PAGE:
The Pakistani rupee hit a record low due to increased dollar demand, high inflation, and political uncertainty. Interbank and open market rates also widened, adding pressure to the currency. Against the UAE dirham, the rupee dropped to 82.2, and the open market rate reached 85.3.
The rupee broke the 300 barrier against the US dollar after import restrictions were eased, boosting dollar demand.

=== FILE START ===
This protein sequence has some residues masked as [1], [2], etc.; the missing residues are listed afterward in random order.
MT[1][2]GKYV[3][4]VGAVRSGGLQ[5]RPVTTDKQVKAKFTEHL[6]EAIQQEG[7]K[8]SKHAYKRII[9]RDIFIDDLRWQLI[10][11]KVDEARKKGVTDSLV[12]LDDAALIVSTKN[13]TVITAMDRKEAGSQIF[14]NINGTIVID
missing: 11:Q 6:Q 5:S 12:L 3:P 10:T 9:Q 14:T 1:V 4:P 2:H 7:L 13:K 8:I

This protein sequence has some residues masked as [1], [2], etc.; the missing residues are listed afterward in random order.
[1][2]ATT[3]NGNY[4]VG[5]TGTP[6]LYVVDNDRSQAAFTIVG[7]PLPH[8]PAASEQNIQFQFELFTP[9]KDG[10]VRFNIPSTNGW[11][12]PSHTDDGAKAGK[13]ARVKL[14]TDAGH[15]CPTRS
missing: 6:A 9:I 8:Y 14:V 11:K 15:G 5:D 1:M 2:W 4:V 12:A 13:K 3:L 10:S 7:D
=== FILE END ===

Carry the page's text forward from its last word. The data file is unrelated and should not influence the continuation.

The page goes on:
As of August 18, Pakistan’s foreign reserves were at $13.25 billion. The IMF approved a 9-month, $3 billion loan to support the economy, with additional funds from Saudi Arabia ($2 billion) and the UAE ($1 billion).
The Institute of International Finance projected the rupee to drop further to 317.1 against the dollar (86.4 against the UAE dirham) in 2024-25. Analysts believe this could happen sooner if the economy weakens and a fragile government takes over after upcoming elections.
The IIF expects minimal GDP growth for Pakistan: 0.3% for 2022-23, 3.0% for 2023-24, and 4.2% for 2024-25, with concerns about financing in the post-election period.